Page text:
Recent events in my life have opened up old wounds that I thought had healed. I’m amazed by how raw some of these wounds still are. This has lead me to the questions – how do we actually heal old wounds and move beyond them? Can we truly heal old traumas or do they stay with us forever?
A friend of mine recently posted this on facebook: What do you do when the heavy negative energy won't lift...
This question hit home for me. I realized that I had been carrying a load of negative heavy energy. Some of it was mine, but some of it is from other people dumping their negative energy on me. Somehow, unknowingly, I absorbed it and made it mine.
Time to release it! Time to root down and lift up. Time to heal.
Over the last few days, I’ve done a bit of research into healing old traumas and new ones. There are so many outlets available to help the healing process.
Before we get into ideas and options for healing emotional trauma, what exactly is emotional trauma?
Emotional or psychological trauma is a type of damage that occurs as a result of a severely distressing event. This is often the result of an overwhelming amount of stress that exceeds the ability to cope with or process the emotions that result from that experience. (Thank you Google!)
For myself (and maybe others), it wasn’t one event but rather a series of small events over years that have brought me to where I am now. Some of these events reinforced old beliefs, limiting beliefs while others brought on heavy emotions I wasn’t ready, willing or prepared to deal with at the time. I’ve gotten really good at pushing those unwanted emotions down, locking them away and not dealing with them. Stopping this cycle of an unconscious learned behaviour has been one of the most difficult things I’ve ever done in my life.
I believe that stopping the cycle is the first step towards truly healing.
There are so many ways to get out of entrenched patterns of behaviour. The first step is always to consciously decide that we want to change.
The decision to change, to heal, to be something other than what I have always been is hard but it makes a world of difference when the hard days hit and I am tempted to go back to the way things were. When the thoughts ‘it wasn’t so bad’ or ‘this is too hard’ come up. Leaning into those thoughts and feelings is how I get out of the rut I’ve created.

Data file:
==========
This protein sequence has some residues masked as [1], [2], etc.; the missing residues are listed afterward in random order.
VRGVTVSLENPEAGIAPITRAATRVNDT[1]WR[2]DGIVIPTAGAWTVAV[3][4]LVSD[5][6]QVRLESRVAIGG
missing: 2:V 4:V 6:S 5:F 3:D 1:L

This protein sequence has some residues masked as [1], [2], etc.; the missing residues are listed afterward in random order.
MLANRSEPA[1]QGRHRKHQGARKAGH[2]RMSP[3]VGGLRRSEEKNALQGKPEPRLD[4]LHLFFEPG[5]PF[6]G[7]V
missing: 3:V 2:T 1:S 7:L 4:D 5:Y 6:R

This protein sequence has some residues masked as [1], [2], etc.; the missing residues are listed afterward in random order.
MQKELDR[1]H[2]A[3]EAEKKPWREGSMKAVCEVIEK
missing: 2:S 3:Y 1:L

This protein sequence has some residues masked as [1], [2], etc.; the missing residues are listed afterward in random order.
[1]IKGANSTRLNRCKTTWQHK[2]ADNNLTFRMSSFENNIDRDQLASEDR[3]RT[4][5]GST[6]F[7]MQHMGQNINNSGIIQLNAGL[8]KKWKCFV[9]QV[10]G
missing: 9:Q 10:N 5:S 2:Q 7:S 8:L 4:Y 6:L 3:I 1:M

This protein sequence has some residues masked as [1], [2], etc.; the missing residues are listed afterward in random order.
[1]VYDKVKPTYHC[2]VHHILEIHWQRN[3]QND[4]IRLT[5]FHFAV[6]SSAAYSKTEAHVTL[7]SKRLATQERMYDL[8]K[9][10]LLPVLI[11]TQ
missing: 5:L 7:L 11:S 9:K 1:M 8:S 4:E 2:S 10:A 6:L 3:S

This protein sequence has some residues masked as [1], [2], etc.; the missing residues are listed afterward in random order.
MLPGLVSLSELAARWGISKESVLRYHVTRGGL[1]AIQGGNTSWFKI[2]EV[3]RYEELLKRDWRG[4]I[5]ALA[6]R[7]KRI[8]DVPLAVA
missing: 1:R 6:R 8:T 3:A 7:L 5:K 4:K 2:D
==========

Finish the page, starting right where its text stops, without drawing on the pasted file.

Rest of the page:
Yoga refers to these ingrained patterns of behaviour as Samskara or Samskaras.
B.K.S. Iyengar talks about consciousness being like a lake in his book Light on Life. One of the examples used in the book is as follows:
You are invited to dinner by dear friends and, at the last minute, they ring to cancel, then you’re very disappointed. That is the primary wave on the surface of the lake. You’re disappointed, you’re unhappy, you feel let down, and you deal with that on the surface. You have to calm yourself down, get over your disappointment.
That is a challenge, an external challenge as it were, that causes a ripple on the surface.
The secondary fluctuations or waves are different. Those are the ones that rise up from the bottom of the lake. The bottom of the lake is covered in sand and so, if in life you experience a sufficient number of disappointments, the ripple on the surface creates a wave that goes down to the bottom, and imperceptibly that ripple creates a little bank in the sand, so there is a little mount of disappointment. As a result, you will find yourself frequently disappointed or sad as this mound as the bottom sends off secondary fluctuations or waves.
Once a ripple creates a little mound, more ripples add to that mound; eventually changing it from a little mound into a larger mound. Smoothing out mounds of negative samskaras can be very difficult as it requires consciousness of thought and catching ourselves when we start to repeat and reinforce negative thoughts. On the bright side, we can replace negative samskaras with positive ones.
Okay, so I’ve made the decision to change… Now what?
The biggest step for me is to observe my emotions without judgement. To allow them to come up. To actually feel them. Validating or accepting my emotions without guilty or judgement is a big part of this. Noticing what is happening in my body. What muscles are tightening up, what is this doing to my breath?
This does not mean letting my thoughts run wild! This is about feeling lose, grief, sorrow, pain without letting past experiences or the little voices inside me (the ones I like to call my itty bitty shitty committee) tell me how horrible I am for being here again.
This step is about having compassion and making time for myself.
Purging or detoxing also help me get out of negative head space. The house gets cleaned, things get picked up and put away. The usual life detritus that seems to follow me around gets dealt with. It’s something I can control and something I can do. It gives me a sense of accomplishment and pride in my environment. I also reach out to people in my life who love me for me regardless of my faults. By reinforcing positive relationships, I distance myself from those who are contributing to the negative ones.
There are so many other options for healing – meditation, being creative, walking in nature, being near water, yoga, spending time with friends, pranayama (breath work), try something new that I’ve always wanted to try, be active, cook healthy meals, journal, make sound, join a community that supports me, the list goes on.
The key to any or all of these things is to make time and space for myself. To actually take the time to do one or two of these things each day.
I’d love to know how you cope with emotional trauma. Do you have any activities or routines that help? Please share in the comments below!
Love, Light and Om,